• 65 years or older undergoing elective primary THA or TKA, excluding revisions, fractures, and staged procedures
  • Enrolled in Medicare FFS Part A and B for 12 months prior to the date of the procedure and enrolled in Medicare Part A and B during the procedure
  • Discharged alive (patients that leave hospitals against medical advice are excluded)

When will this be required?

This measure will be implemented for both HOPDs and ASCs through a phased approach, with three voluntary reporting periods followed by the first period of mandatory reporting; the specific timelines for performance periods, data collection windows, and submission deadlines are shown in the table below:

Source: Tables 136, 137, 142, and 144 from the CY2024 Medicare Hospital Outpatient Prospective Payment System and Ambulatory Surgical Center (ASC) Payment System final rule.

Why should I participate in voluntary reporting?

  • Ensure PRO collection flows with clinical workflows efficiently:
    • For facilities not already collecting PROs, beginning to do so requires careful consideration of how such a process may impact internal workflows and what time and cost burdens a hospital may have to adapt to.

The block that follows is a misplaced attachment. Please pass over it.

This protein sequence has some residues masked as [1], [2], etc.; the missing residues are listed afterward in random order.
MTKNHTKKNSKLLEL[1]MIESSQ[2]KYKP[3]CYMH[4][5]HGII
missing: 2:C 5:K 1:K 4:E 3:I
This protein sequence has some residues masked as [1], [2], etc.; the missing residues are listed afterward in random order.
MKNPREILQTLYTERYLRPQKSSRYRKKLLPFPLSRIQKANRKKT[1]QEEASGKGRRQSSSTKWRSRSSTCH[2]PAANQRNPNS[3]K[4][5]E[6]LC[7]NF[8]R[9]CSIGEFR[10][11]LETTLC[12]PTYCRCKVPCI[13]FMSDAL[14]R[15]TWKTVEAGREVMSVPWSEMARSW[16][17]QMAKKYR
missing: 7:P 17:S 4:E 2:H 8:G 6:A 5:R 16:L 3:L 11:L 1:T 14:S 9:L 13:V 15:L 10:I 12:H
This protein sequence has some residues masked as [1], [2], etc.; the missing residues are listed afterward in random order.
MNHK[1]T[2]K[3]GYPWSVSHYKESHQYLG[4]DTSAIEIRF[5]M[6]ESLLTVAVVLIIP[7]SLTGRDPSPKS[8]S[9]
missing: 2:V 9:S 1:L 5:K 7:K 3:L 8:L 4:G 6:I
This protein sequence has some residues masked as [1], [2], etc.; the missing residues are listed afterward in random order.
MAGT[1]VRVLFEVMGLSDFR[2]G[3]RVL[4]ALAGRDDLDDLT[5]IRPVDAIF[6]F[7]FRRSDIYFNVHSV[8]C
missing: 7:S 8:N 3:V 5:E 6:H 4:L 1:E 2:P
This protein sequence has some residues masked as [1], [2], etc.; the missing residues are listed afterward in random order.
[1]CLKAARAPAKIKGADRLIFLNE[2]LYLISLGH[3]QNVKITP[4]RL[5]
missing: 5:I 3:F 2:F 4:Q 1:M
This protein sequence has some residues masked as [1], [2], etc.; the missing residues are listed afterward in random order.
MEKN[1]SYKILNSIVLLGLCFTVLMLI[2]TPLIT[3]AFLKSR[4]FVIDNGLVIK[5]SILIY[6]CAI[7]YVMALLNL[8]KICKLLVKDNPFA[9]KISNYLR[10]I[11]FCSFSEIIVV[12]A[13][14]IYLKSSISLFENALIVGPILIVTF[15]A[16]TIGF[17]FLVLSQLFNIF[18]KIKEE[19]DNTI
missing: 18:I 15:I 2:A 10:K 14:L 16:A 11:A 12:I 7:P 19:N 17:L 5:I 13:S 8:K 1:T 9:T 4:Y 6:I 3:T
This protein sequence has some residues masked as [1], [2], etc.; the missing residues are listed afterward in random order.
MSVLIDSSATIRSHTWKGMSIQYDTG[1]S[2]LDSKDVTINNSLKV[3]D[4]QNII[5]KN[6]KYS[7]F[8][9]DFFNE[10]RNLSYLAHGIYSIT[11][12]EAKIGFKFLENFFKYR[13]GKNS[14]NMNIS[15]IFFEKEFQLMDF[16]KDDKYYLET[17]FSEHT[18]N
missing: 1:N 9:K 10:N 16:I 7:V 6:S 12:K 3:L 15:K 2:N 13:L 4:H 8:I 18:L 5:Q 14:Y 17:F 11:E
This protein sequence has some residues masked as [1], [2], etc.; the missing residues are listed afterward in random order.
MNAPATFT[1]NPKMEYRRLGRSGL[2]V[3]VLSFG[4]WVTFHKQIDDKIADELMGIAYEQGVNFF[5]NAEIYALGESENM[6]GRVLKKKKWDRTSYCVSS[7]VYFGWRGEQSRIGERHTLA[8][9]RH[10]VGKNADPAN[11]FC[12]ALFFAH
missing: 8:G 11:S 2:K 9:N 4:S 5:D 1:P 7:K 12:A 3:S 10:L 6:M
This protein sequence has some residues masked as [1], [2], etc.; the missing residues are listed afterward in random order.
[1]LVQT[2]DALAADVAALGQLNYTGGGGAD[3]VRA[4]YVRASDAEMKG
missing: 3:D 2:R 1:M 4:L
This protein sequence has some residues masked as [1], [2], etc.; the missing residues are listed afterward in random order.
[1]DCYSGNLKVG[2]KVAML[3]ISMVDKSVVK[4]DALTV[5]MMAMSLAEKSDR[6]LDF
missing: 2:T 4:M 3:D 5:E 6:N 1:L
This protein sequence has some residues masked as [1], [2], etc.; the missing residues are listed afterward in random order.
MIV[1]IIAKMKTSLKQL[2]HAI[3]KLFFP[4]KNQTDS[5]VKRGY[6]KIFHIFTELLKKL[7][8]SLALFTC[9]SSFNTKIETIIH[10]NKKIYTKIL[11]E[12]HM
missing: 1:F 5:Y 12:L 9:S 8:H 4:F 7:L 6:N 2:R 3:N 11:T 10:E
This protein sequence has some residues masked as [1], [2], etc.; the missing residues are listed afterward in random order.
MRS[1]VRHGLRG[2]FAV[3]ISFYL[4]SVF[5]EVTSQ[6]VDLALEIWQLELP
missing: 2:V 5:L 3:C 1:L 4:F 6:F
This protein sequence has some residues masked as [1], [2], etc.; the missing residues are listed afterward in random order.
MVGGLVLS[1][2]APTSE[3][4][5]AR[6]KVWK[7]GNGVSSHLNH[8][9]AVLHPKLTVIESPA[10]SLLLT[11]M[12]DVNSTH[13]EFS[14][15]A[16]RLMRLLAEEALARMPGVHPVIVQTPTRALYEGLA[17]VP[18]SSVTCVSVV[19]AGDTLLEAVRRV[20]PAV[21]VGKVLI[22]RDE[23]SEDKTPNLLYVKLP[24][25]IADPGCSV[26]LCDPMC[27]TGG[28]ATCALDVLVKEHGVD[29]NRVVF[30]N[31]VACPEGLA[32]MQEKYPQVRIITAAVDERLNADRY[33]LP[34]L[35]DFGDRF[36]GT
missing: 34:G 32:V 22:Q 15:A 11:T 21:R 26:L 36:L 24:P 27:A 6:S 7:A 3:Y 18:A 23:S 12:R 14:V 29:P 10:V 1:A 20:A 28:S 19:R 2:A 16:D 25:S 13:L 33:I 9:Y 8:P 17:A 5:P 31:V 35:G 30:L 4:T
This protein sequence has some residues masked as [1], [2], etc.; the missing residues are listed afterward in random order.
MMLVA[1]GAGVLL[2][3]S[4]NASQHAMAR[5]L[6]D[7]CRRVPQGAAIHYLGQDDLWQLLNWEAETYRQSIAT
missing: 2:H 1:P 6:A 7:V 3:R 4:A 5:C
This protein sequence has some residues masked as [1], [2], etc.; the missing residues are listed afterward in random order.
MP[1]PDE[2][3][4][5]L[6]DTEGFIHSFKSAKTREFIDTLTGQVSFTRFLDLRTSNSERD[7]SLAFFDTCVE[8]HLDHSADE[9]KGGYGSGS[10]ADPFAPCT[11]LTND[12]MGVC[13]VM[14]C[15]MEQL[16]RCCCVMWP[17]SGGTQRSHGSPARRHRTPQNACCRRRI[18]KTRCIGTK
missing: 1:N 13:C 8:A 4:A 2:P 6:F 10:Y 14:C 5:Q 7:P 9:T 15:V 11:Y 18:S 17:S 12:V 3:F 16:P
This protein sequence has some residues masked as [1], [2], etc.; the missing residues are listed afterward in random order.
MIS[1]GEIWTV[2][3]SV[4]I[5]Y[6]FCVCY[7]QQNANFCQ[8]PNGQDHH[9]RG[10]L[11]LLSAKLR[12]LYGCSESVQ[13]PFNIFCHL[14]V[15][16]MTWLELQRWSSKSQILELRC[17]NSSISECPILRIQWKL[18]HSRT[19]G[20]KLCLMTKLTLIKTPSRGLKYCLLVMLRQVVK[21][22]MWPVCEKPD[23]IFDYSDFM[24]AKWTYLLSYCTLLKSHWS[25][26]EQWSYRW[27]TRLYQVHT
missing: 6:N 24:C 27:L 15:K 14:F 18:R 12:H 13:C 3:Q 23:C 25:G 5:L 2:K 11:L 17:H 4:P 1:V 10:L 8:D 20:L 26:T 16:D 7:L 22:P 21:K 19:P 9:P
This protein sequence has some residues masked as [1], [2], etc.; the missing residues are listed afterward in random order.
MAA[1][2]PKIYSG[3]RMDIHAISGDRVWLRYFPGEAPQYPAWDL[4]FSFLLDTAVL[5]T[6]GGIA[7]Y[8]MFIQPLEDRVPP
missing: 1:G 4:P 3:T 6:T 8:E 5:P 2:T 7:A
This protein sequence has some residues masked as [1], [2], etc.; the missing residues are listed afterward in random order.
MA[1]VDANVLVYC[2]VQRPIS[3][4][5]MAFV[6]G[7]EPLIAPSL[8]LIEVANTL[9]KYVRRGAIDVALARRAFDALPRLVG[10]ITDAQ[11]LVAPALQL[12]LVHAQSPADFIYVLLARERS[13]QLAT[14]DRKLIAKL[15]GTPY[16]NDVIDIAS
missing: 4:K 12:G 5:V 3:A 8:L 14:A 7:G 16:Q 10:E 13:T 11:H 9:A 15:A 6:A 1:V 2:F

• For facilities not submitting data directly, the voluntary reporting periods provide time to partner with a vendor or establish a submission process through a registry.
  • Test and refine data submissions to the OQR and ASCQR before mandatory reporting begins.
  • Receive confidential feedback reports including details on response rates and results, as well as RSIRs, which would provide insight on how your facility is performing relative to other participants in voluntary reporting:
    • This information can be helpful for facilities wanting to ensure all processes for effective clinical practice are established prior to mandatory reporting.

Are there penalties for not participating?

Facilities that do not report the minimum requirements of mandatory reporting will see a negative impact–specifically a 2% reduction–on their annual payment update (APU) for CY2031. That said, there are no penalties for facilities that choose to not participate in voluntary reporting cycles.

To be clear, both the OQR and ASCQR programs are exclusively pay-for-reporting programs, and any payments arising from these programs are not affected by patient outcomes, but rather only by a lack of reporting compliance. Therefore, facilities that do not meet the minimum mandatory requirement of submitting timely complete data on at least 50% and 45% (for HOPDs and ASCs, respectively) of their eligible patients will be penalized in 2031, regardless of the quality of patient outcomes.

Will results be reported publicly?

During voluntary reporting, CMS will make public the list of hospitals that chose to participate and/or the proportion of complete pre-op or post-op data they submitted.

Following mandatory reporting, hospitals will receive feedback reports before results are made available publicly, after which results and response rates will be posted on the Department of Health and Human Services’ Care Compare tool.

Learn how Force Therapeutics can support your CMS quality reporting programs. Contact us today.